U of R takes big step towards Reconciliation with its selection of chair for the Board of Governors
- NC Raine | September 28, 2023
After serving as Chief of Cowessess First Nation for more than a decade Cadmus Delorme has stepped into a new role.
In July, he was the first Indigenous person to be named Chair for the University of Regina Board of Governors and possibly the first Indigenous person to hold such a title in Canada.
“I’m very proud of this role, being the first in this position, and playing a different role to help nudge Reconciliation into a stronger tomorrow,” said Delorme. “I enjoy these kinds of roles in strategic direction, in influencing the long-term direction.”
As U of R BOG chair, his duties include making strategic decisions, approving budgets, audits, hiring as well as working with the president of the university.
“The reason I wanted to be chair is because education got us into this moment in the country, and education is going to get us out,” said Delorme. “Education is going to make us a stronger society in our understanding of our two relationships in Treaty with Indigenous and non-Indigenous people.”
“As Chair, I can work more directly with the President, and with the board I’ll help set the tone and direction of one of the educational institutions in this country.”
Jeff Keshen, U of R president and vice-chancellor, said Delorme serving as board chair is a testament to the university beginning to ‘walk the walk’ in Reconciliation.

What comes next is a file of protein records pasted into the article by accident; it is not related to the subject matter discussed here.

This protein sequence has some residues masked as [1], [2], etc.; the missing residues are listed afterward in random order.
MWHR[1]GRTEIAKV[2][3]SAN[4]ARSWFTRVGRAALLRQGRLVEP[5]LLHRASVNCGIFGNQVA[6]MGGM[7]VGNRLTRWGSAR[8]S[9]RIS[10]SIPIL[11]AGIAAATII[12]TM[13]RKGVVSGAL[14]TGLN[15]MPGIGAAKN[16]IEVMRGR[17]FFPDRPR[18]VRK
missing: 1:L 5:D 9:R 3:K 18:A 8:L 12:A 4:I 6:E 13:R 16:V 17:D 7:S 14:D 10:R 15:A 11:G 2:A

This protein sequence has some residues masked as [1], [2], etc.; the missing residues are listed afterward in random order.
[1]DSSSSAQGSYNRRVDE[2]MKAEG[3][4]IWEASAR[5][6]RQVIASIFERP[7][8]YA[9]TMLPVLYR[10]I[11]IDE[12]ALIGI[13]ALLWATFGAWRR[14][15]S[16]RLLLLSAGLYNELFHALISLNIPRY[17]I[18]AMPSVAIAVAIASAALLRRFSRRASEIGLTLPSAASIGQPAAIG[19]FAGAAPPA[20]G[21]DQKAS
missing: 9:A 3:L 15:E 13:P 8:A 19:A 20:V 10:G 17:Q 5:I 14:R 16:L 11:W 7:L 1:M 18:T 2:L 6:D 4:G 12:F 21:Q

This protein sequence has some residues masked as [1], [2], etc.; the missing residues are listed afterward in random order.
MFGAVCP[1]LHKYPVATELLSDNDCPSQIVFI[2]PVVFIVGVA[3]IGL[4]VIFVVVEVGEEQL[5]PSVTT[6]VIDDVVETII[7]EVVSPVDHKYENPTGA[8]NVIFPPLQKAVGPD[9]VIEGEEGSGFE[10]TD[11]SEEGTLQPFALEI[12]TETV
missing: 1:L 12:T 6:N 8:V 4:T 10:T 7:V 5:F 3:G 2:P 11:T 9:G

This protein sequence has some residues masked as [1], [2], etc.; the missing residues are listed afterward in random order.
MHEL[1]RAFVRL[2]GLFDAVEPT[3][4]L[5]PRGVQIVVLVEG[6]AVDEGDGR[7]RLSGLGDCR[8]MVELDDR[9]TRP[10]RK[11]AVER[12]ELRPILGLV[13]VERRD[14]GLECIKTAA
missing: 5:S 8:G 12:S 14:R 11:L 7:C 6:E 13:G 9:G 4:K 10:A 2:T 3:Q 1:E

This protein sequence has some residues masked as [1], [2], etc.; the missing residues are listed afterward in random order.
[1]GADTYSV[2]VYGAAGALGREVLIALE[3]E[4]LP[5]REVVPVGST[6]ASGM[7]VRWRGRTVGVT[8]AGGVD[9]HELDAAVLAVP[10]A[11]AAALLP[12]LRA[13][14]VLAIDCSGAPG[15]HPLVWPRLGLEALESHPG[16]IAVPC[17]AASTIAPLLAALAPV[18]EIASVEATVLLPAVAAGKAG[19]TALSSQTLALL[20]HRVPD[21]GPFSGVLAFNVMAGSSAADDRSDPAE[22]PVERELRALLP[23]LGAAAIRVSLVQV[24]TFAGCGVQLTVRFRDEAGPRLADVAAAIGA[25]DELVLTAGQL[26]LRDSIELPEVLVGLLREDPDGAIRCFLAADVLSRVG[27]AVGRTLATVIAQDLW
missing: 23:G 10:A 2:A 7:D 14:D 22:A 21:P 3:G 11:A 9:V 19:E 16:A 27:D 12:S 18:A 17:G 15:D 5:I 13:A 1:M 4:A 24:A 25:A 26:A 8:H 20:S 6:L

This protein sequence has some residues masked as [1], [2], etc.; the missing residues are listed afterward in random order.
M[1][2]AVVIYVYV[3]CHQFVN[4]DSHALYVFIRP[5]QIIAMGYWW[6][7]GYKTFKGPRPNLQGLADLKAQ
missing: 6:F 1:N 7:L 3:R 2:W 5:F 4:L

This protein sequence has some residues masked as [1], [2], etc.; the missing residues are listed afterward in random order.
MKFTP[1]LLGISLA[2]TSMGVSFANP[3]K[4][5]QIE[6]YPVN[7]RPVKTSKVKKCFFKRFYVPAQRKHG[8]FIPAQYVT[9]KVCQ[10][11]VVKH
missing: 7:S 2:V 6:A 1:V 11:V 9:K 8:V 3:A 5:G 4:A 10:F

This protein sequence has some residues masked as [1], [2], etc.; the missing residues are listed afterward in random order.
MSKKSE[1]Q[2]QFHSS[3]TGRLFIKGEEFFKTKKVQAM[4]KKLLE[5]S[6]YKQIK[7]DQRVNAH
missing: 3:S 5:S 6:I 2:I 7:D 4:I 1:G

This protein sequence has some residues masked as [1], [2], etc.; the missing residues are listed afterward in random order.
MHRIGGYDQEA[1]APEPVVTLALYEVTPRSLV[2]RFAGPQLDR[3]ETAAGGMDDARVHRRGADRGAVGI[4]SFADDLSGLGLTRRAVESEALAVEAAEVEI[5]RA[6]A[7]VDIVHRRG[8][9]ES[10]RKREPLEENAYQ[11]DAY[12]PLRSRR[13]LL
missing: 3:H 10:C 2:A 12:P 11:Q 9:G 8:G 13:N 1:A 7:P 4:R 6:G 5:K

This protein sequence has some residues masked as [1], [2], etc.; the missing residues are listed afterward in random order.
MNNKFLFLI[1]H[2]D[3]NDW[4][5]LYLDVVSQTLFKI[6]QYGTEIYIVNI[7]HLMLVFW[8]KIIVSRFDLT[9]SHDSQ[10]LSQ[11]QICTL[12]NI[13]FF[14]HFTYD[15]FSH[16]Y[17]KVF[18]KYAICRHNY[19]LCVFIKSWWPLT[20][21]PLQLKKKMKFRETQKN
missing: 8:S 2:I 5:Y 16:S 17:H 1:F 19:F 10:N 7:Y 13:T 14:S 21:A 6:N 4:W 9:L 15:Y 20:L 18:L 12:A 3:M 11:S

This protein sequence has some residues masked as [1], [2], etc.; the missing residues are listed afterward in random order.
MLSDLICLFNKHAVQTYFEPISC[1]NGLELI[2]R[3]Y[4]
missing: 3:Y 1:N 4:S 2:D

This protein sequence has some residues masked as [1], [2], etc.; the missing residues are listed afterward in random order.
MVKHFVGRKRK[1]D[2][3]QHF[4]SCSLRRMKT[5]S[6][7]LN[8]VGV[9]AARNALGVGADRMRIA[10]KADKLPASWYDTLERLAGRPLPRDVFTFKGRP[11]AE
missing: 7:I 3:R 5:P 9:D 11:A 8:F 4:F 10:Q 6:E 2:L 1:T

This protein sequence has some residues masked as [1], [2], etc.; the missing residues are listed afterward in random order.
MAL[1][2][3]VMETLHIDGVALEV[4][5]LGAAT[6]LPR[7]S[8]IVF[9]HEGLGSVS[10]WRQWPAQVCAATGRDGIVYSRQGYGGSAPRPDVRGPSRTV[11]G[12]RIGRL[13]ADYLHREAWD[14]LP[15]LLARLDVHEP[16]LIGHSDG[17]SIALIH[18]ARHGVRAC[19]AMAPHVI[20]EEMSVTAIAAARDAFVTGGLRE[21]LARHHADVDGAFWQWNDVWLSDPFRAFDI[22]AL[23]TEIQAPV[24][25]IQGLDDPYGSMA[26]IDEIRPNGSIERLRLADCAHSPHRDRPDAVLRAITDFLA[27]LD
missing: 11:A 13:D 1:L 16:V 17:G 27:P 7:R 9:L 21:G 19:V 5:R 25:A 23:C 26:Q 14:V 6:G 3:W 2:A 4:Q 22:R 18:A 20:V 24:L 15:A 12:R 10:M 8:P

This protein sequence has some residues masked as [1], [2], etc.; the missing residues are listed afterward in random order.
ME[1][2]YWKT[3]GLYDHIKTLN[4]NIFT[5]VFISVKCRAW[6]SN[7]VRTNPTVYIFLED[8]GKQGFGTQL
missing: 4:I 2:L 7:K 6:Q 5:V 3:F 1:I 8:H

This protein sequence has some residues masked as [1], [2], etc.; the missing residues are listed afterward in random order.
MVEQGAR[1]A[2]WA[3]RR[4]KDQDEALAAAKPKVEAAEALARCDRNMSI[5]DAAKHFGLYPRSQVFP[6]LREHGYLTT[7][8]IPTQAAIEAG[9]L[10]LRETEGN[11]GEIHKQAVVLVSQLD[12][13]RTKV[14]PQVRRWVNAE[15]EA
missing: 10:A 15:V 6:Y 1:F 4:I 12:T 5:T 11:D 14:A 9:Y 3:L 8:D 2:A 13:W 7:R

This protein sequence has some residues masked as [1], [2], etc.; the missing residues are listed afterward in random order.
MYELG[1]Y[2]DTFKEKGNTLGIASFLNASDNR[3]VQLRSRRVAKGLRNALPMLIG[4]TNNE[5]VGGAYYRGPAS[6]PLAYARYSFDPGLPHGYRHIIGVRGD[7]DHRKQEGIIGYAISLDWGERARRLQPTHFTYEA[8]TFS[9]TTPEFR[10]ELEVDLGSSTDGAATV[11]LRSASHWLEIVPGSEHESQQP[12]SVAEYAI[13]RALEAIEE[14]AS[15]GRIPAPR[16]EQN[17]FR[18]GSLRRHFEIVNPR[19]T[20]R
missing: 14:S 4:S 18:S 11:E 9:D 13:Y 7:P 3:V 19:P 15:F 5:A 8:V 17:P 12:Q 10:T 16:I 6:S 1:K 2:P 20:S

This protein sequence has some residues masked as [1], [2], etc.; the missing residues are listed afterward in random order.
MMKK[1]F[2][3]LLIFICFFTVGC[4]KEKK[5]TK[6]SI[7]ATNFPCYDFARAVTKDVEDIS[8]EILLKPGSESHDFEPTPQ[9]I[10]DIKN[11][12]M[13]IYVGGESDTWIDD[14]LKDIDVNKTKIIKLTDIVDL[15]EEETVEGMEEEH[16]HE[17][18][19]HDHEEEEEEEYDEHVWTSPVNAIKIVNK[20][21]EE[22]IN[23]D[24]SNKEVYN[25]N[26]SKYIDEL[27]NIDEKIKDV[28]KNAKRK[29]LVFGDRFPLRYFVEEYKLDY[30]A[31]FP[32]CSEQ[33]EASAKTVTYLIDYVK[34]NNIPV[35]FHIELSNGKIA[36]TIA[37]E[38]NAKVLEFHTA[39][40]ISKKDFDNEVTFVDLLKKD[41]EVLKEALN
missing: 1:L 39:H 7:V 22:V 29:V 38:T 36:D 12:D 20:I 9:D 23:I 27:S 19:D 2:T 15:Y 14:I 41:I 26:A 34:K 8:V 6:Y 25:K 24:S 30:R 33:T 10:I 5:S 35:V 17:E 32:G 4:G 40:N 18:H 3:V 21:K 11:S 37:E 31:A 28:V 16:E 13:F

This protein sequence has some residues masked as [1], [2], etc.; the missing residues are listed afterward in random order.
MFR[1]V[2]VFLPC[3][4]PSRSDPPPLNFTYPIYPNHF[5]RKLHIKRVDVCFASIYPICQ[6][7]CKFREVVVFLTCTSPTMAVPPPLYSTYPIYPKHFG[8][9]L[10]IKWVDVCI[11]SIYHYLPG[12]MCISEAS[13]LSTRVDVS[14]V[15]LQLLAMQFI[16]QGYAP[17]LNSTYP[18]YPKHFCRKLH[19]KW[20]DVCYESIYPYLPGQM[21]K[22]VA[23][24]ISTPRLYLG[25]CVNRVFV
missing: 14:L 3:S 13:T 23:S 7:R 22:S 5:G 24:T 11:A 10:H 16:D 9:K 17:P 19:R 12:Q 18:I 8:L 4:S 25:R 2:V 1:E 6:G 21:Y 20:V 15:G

“[Delorme] is is a tangible demonstration that the University of Regina is committed to Truth and Reconciliation,” said Keshem. “[Delorme] will challenge us, he will guide us, he will be a role model.”
Currently,13 per cent of the U of R student body identify as Indigenous, Keshen said adding, it’s important to have a role model to prove what is possible to achieve.
“I always thought it was so important when Obama became President [of the United States] – it’s not just that he was incredibly talented and wise, but I think he was a symbol of the hope of people,” said Keshen.
“[Delorme] brings the experience of leadership. As Chief, he dealt with a number of difficult issues,” he said. “He had to be an inspiration to people. And I think he’s going to inspire the youth here.”
Delorme said there is about 15,000 U of R students, which makes it a good size to adapt to change. He said institutions across Canada need change in regards to the educational model.
“We must understand that culture is not funded in this country,” he said. “But culture is a huge part of our future. For Indigenous people, culture is language, culture is identity. In Canada, there’s a lot of different cultures. So universities have to be a safe place to showcase and enhance and grow cultures.”
Delorme believes that once people have foundation in their identity, they will have the ”means to produce better economics, better sound decisions.”
According to a 2023 report, Indigenous high school graduation rates are declining, with less than 50 percent of Indigenous students graduating grade 12 within three years of beginning grade 10.
Delorme said its imperative that institutions have resources and capacities to ensure students succeed. He points to the OMA Program at the University of Regina which provides supports for Indigenous students throughout their first year.
“When I got to the university, it was culture shock,” said Delorme. “I failed over and over. I eventually realized my kokum and mushum, my mom and dad weren’t there when supper wasn’t close to me. I’m a prime example of this. I know how intimidating it can be.”
As a former student and board chair he has some words of advice for all students.
“Understand it’s an investment into you and your family,” said Delorme. “Find your core groups and make sure they’re aligned and dedicated to education. You’re going to make your ancestors so proud. Education is the most important tool to get us out of this moment.”